What Greg Newsome Allows Browns Defense to do

The Cleveland Browns attacked their biggest weakness in selecting Greg Newsome in the first round of the NFL Draft. With him in the mix, what he allows the Browns to do on the defensive side of the ball.
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Coming into this year's NFL Draft, the biggest need on the roster for the Cleveland Browns was corner. Andrew Berry, the team's general manager, was able to address it in the first round by taking Greg Newsome out of Northwestern. Now that they have him, it opens up a number of doors into how the Browns can play defense this year.

Newsome adds both speed as well as length this secondary, which were missing during the 2020 season. He also gives them the ability to utilize more coverage options than last year, which not only help the Browns in general, but could help maximize both Denzel Ward and Greedy Williams.

The Browns have two starting corner spots decided already with Ward on one boundary and then newly signed Troy Hill manning the slot. Newsome and Williams will be competing for the other boundary spot and whoever loses becomes valuable depth.

In 2020, the Browns played a ton of Cover-3 and then as the season rolled along and injuries limited them, they ended up playing a ton of quarters coverage. With Newsome, the Browns aren't going to play quarters until the opponent has to get at least 15 yards for a first down or as their prevent.

Much depends on how quickly Newsome can acclimate and if Williams is going to be effective, but the Browns can play man coverage and dare opponents to beat them. In doing so, the Browns are putting the opposing quarterback on a clock.

When the Browns were forced to play a conservative zone due to their personnel, it enabled quick passes underneath with the defense keeping everything in front of them, trying to stop the bleeding and letting the offense make its own mistakes or trying to hold them to a field goal.

Against man, the opposing quarterback may be forced to hold onto the ball longer, which should increase the amount of opportunities for the Browns pass rush to get home. Even when they don't get sacks, they will get pressure, disrupt the quarterback and potentially cause poor decisions that could lead to turnovers.

Considering what the Browns are building with their defensive line, which could still get more talent before this draft is over, it could be setting Myles Garrett up for a record breaking year.

Two things have stood in the way of Garrett eclipsing the franchise record for sacks in a season of 14.5: Staying on the field and opposing quarterbacks being able to get the ball out quickly.

If Garrett can play a full season and the Browns have a secondary that doesn't allow quarterbacks easy throws, he won't just take the franchise mark, but could threaten the overall record for sacks in a season.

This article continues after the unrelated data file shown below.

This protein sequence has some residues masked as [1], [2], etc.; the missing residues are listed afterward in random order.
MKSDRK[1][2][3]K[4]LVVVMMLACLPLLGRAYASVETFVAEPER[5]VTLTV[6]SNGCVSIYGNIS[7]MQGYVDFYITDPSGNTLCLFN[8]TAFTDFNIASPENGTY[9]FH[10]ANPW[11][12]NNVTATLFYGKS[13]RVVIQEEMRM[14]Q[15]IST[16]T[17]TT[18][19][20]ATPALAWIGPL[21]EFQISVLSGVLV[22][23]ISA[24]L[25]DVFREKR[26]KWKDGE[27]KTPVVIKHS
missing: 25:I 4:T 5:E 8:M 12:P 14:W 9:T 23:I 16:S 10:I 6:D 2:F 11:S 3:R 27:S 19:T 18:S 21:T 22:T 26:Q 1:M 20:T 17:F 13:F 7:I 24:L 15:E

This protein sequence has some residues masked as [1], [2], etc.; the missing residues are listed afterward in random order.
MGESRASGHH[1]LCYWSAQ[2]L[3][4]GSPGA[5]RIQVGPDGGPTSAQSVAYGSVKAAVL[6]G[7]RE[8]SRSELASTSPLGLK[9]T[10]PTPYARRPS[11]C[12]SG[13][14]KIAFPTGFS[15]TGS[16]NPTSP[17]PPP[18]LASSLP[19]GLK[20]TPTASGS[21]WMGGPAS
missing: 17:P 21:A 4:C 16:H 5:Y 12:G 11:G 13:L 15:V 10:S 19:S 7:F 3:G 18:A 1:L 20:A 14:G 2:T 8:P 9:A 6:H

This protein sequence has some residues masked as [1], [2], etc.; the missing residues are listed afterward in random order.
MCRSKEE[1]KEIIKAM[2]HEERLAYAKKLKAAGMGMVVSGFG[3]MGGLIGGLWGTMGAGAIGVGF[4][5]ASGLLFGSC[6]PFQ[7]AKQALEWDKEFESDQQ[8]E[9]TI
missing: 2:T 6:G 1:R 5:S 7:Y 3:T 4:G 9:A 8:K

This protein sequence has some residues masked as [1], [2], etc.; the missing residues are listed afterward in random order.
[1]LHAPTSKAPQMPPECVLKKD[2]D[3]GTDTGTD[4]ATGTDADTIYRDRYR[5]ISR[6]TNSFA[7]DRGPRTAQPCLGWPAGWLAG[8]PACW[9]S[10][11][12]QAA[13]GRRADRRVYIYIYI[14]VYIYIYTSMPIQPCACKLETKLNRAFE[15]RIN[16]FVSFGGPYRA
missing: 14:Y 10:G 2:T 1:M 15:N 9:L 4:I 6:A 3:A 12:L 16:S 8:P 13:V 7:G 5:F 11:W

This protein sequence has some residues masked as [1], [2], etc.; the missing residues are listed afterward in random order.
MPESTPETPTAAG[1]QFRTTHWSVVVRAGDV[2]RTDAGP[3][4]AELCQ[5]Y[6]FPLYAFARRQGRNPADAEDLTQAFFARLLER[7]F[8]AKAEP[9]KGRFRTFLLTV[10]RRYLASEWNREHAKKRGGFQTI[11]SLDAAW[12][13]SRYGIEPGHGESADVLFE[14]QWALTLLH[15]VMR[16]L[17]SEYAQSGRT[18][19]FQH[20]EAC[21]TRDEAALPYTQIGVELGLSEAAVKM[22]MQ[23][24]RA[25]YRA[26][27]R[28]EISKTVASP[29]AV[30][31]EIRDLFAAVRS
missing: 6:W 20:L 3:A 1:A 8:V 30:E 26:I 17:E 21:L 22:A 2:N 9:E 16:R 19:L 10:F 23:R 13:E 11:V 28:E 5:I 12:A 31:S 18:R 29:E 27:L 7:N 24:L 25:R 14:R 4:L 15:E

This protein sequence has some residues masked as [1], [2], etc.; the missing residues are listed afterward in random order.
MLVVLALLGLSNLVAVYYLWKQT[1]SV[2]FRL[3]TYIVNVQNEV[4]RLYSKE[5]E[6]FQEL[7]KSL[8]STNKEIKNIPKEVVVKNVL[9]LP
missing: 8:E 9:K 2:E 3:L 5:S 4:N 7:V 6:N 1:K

Particularly in third and medium, the Browns are going to want to be able to play man coverage, avoiding getting beat on the quick passes that extend drives.

That should be a welcome change for both Ward and Williams, who are both suited to play more man. As much as Cover-3 ultimately becomes man coverage, this would give both of them freedom to line up tighter and compete immediately with the receiver.

The Browns have largely been content to play sides with their corners, often with Ward playing on the defense's left. This at least opens the door for them to consider playing matchup specific defense if they want Ward to shadow someone specifically.

The pick of Newsome was made with a nod toward the division as the Cincinnati Bengals and Baltimore Ravens both added receivers in the first round in Ja'Marr Chase and Rashod Bateman. The one thing the Pittsburgh Steelers offense has is receiving threats.

The best thing the Browns can do to defend the Ravens, the most threatening team in the AFC North, is being able to use a single defender to cover each of their receivers and having as many other defenders able to at least have an eye on the line of scrimmage in case Lamar Jackson decides to run.

When he does, it becomes a matter of playing assignment sound defense where each defender fills their appropriate gap. It takes a team effort. No one player can do that job. This is how the Buffalo Bills shut down the Ravens offense in the playoffs.

Looking at the landscape of the AFC, both the Kansas City Chiefs and Bills, the teams who faced off in the AFC Championship, boast a ton of firepower and the Browns had to get better at corner if they were going to compete.

The Chiefs have Travis Kelce, Tyreek Hill and Mecole Hardman. The Bills added Emmanuel Sanders to a group that already has Stefon Diggs, Cole Beasley and Gabriel Davis.

Last year, the Browns simply did not have enough in the secondary to match up against these offenses. Having added John Johnson, Troy Hill and now Greg Newsome, the Browns are far better equipped to at least slow down those units as they look to make their own push for the Super Bowl.

The Browns should continue to look to add corner help to ensure they are never in a position where their personnel limit their ability to play the coverages they want, they practice throughout training camp and the preseason.

The addition of Greg Newsome affords Joe Woods the freedom to mix up his coverages and try to confuse the opponent. Everyone knew what they were getting last year because the Browns were so limited in what they could. Now, Woods has a chance to show what he can do to improve the Browns chances on defense with situational play calling.

READ MORE: Bengals Get Big Time Receiver in Ja'Marr Chase, Take Big Risk in Process